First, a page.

If it is winters elsewhere in Pakistan and you happen to be visiting Sibi in Balochistan province of Pakistan, beware then as you will be entering the “hot spot” of Pakistan where temperature crosses 50 degrees Celsius in summer and may not be better even during winters. Sibi is 163 kms from Quetta. It has great historical importance. It derives its name from Sewa race. The name of Alexander and the Muslim conquers like Muhammad Bin Qasim, Mehmood Ghaznavi and Nasir-ud-Din Kabacha are associated with this place. During the British rule a residency and Victoria Memorial Hall known as Jigra Hall were built where annual Jigras were held until Pakistan came into being. Quaid-e-Azam Muhammad Ail Jinnah also presided over the annual Darbar at Sibi as first Governor General of Pakistan (left). The Jigra Hall is now converted into a museum. It has a collection of pieces found at the archaeological sites of Mehrgarh, Nasshero and Pirak.
Until the end of the 15th century the district had been a dependency of Multan and had been part of Ghaznavid Empire ruled by petty chief named Nasiruddin Kubacha Around 1500 it was taken by Shah Beg of the Arghun Dynasty and so came under the control of Kandahar. However during the period of Mughal rule the territory was once again ruled from Multan. In 1714 the territory was conquered by the Kalhoras of Sindh, but they were then displaced by the Durranis. During the rule of the Durranis the local governors were generally selected from the Barozai clan of the Panni Afghans. In the 19th century it fell under Marris and Bugtis hand. To finish rebellion in the area, the British signed the Treaty of Gandamak (considered one of the most humiliating ever signed by an Afghan ruler making the Afghan Amir virtually a feudatory of the British Crown ) in 1879.
The district of Sibi was established in 1903 during British Rule its area was larger than the current district lying south of Loralai District, north of the Upper Sind Frontier District, west of Dera Ghazi Khan District and east of Kachhi, Bolan Pass and Quetta- Pishin. The total area of the district was 11,281 square miles (29,220 km2), but this included Marri Bugti county (7,129 square miles) which not directly administered by the British, leaving 4,152 square miles (10,750 km2) that were directly administered by the British. 1n 1974 the district was subdivided to create Naseerabad and Kohlu districts, in 1983 Dera Bugti District, and in 1986 Ziarat District. Until 2000, except for Naseerabad, these new districts were part of Sibi Division of Pakistan. In 2000 the third-tier "divisions" structure of government was dissolved. Today Sibi district has two sub-divisions, Sibi and Harnai, which are further organized into tehsils and sub-tehsils: Sibi, Harnai, Kutmandi and Sangan. The population of Sibi district is estimated to be over 250,000 in 2005. Over 99% of its inhabitants are Muslims. The major tribes of Sibi are Marri, Barozai and Khajjak.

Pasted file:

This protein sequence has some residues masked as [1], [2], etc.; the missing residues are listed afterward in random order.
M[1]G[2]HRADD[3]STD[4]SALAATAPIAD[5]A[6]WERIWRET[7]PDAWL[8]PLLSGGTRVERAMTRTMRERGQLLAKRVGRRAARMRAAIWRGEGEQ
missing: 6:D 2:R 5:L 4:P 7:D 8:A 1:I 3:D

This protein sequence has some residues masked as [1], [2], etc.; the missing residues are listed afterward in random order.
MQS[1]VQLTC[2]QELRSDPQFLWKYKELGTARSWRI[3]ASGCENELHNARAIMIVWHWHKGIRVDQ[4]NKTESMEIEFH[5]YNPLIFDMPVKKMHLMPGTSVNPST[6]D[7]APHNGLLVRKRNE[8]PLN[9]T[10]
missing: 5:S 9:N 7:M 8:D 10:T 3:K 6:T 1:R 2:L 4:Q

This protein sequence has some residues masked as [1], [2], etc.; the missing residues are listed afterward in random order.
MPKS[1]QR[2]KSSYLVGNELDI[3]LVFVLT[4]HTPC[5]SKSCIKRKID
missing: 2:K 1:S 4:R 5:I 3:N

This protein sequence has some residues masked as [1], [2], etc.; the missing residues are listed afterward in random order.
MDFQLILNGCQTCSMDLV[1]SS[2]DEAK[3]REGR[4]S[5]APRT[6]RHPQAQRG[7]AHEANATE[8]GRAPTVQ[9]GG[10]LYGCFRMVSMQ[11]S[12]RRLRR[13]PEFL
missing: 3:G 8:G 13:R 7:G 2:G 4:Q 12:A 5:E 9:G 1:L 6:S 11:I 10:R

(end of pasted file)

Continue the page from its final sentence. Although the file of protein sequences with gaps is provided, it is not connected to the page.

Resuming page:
Sibi is on the western edge of Pakistan and is well connected with the country by a wide network of roads, railways and airways. Sibi Railway Station is junction railway station. The railway track was lined in 1890s during the British era to link Sibi with rest of the country. The routes are Sibi from linked with Lahore, Karachi, Peshawar, Rawalpindi, Quetta, Multan, Faisalabad, Hyderabad, Rohri, Sukkur, Bahawalpur, Dera Ghazi Khan, Kot Adu, Gujrat, Jacobabad, Gujranwala, Khanewal, Nawabshah, Attock, Jhelum, and Nowshera.
At a distance of 70 kms from Quetta on Sibi Road is situated a popular picnic spot known as Pir Ghaib. Here a waterfall cascades down rocky mountain side making its way through many streams and ponds among the shady palm trees. You need a 4-wheeled transport to reach the spot from the main road.Pir Ghaib (Invisible saint) is a beautiful place surrounded from all sides by daunting rugged mountains and is almost 10 kilometres eastwards from the National Highway between Sibi and Mach cities of Balochistan, Pakistan. No one knows about the exact historical validity of a Saint's Grave. The locals attribute many mythological stories.
Sibi wears a colourful cloak in February each year for the famous Sibi Mela. No one knows the genesis of the Sibi Mela as historians differ about its beginning. While the The British quote in 1885 that a horse fair was first held at Sibi in the month of February, which was fully availed by them during the Afghan war, some link it with the remains of the barter system, when Sibi was the centre of business for the traders dealing with the nomadic Baloch tribes. The tribesmen had to spend their winters in the plains of Kachhi and Sindh, and return to Sarawan and Khurasan in the months of February and March. Before leaving Sibi for another season, they would make purchases on a large scale in return for livestock, which would be of great benefit for the traders. During the Mela, tribesmen flock from all over Balochistan, parts of Sind, and Punjab with their animals to trade. The salient features of this “Mela” are horse and cattle and cultural shows, tent pegging, camel races, animal markets, and exhibitions of handicrafts, tribal dresses, and folk dances.